# One Real Root

Given a equation:$a^x-x=0$ for $$a>1$$

Determine value of $$a$$ so that the equation has exactly 1 real root

Note by Idham Muqoddas
5 years, 1 month ago

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## Comments

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Consider two curves $$y = a^x$$ and $$y = x$$. Since , the two curves would intersect at only one point , we would better like to say that the two curve would touch each other. Or they have same derivative at the point of contact, taking derivative of both, $$a^x lna = 1$$ $$\Rightarrow$$ $$a^x = \frac{1}{lna}$$ . Since $$a^x = x$$ $$\Rightarrow$$ $$x = \frac{1}{lna}$$. Hence we get that $$a^{\frac{1}{lna}} = \frac{1}{lna}$$. Now $$\frac{1}{lna} = log_{a}e$$ . Hence LHS becomes e. $$\Rightarrow e = log_{a}e \Rightarrow lna = \frac{1}{e} \Rightarrow a = e^{\frac{1}{e}}$$.

- 5 years, 1 month ago

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thank you so much Jatin

- 5 years, 1 month ago

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Now , this method can be extended to a lot of problems .

For example , find the individual values of a so that the given equations have only one solution.

1. $$e^x - ax =0$$

2. $$e^x - ax^2 =0$$

3. $$x = ln(ax)$$ , etc.

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I request someone to tell me how to break the lines in formatting, the above lines look together but weren't written together

- 5 years, 1 month ago

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If you want to separate paragraphs, you need to leave at least one clear blank line between them. Press the carriage return twice, not once, at the end of each paragraph!

- 5 years, 1 month ago

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thanks!

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$$y = x$$ is a line with slope 1 passing through the origin. $$y = a^x$$ is a curve which contains the point $$(0, 1)$$ and grows exponentially to the right of this point and approaches $$y = 0$$ to the left of this point for $$a > 1$$. If there is only one solution for $$x$$, then necessarily these two graphs intersect only once, meaning that they have the same derivative at their intersection. Taking derivatives of both we get $$a^x * ln a = 1$$.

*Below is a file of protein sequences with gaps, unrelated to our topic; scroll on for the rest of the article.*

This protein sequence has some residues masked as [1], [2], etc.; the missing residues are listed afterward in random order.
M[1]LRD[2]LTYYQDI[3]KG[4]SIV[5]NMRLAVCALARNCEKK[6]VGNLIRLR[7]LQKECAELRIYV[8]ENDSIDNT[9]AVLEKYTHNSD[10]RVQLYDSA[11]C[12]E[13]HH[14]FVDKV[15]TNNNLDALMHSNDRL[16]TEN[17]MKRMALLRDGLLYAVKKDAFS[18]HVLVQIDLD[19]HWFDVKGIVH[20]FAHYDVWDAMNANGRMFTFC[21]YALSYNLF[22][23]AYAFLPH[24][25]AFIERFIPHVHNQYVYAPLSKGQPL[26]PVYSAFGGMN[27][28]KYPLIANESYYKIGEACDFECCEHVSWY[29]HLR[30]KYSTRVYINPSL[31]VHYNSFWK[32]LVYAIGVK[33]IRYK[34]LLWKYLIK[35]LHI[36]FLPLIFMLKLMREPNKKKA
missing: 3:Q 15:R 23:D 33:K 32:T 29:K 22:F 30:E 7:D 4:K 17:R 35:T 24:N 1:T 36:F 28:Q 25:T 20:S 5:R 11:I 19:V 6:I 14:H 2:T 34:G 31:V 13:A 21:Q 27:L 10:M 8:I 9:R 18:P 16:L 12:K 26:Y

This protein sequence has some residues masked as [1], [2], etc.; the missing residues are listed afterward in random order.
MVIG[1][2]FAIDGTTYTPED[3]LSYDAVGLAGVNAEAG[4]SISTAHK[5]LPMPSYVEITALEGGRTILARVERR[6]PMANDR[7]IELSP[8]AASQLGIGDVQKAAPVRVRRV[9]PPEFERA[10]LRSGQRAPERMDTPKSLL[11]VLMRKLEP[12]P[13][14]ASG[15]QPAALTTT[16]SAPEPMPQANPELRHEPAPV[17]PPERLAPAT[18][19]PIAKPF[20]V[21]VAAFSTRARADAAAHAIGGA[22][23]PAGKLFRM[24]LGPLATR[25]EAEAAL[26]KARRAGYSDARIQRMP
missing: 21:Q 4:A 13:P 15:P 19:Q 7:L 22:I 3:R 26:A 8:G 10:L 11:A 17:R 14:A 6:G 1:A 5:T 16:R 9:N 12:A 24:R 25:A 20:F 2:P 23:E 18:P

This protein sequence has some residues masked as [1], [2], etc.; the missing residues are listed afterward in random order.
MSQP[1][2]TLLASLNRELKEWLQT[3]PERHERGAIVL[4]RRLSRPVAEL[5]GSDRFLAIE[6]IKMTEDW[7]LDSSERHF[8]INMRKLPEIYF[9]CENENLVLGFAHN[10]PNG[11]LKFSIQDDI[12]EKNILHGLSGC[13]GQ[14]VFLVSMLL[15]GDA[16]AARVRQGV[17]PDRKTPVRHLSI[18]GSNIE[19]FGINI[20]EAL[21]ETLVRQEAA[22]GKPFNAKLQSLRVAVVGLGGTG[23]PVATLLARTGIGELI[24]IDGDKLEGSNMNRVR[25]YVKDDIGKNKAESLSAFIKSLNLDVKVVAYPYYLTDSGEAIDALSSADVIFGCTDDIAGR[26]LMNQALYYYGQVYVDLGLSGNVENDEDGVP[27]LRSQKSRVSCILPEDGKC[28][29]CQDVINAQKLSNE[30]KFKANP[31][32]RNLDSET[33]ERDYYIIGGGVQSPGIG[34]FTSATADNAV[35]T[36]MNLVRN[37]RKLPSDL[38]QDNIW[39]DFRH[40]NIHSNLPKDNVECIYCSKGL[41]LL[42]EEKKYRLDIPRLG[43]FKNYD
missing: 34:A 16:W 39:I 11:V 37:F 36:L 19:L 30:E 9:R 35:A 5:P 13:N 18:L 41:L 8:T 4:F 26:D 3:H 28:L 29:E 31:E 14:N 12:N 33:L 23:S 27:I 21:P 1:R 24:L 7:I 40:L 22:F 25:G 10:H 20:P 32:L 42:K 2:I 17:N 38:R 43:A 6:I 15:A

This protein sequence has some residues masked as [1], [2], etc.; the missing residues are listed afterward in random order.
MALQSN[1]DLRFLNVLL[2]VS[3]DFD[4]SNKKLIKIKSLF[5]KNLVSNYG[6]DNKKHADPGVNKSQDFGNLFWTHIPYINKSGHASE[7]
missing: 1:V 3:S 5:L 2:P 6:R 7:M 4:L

Substituting $$a^x = x$$ we get $$x = \frac {1}{ln a}$$. Now, substituting this back in to the original equation we get $$a^{\frac {1}{ln a}} = \frac {1}{ln a} = \frac {ln e}{ln a} = log_ae \Rightarrow a^{\frac {1}{ln a}} = e = \frac{1}{ln a} \rightarrow ln a = \frac {1}{e} \Rightarrow a = e^{\frac {1}{e}}$$

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Since $$a^x > 0$$ for all real $$x$$, we deduce that the only possible solutions of this equation must be positive. Thus we can restrict attention to positive $$x$$, and then this equation is equivalent to $\frac{\ln x}{x} \; = \; \ln a$ The function $$y = \tfrac{\ln x}{x}$$ increases from $$-\infty$$ to $$e^{-1}$$ as $$x$$ varies from $$0$$ to $$e$$, and decreases from $$e^{-1}$$ to $$0$$ as $$x$$ increases from $$e$$ to $$\infty$$. Thus

• The equation has a unique positive solution lying in $$(0,1]$$ for any $$0 < a \le 1$$, but we are not interested in this case.

• The equation has two positive real solutions lying in $$(1,\infty)$$ for any $$1 < a < e^{\frac{1}{e}}$$.

• The equation has a unique real solution $$x=e$$ for $$a = e^{\frac{1}{e}}$$.

• The equation has no real solutions for $$a > e^{\frac{1}{e}}$$.

- 5 years, 1 month ago

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$$a = e^{\frac{1}{e}}$$

- 5 years, 1 month ago

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show me the way, please!

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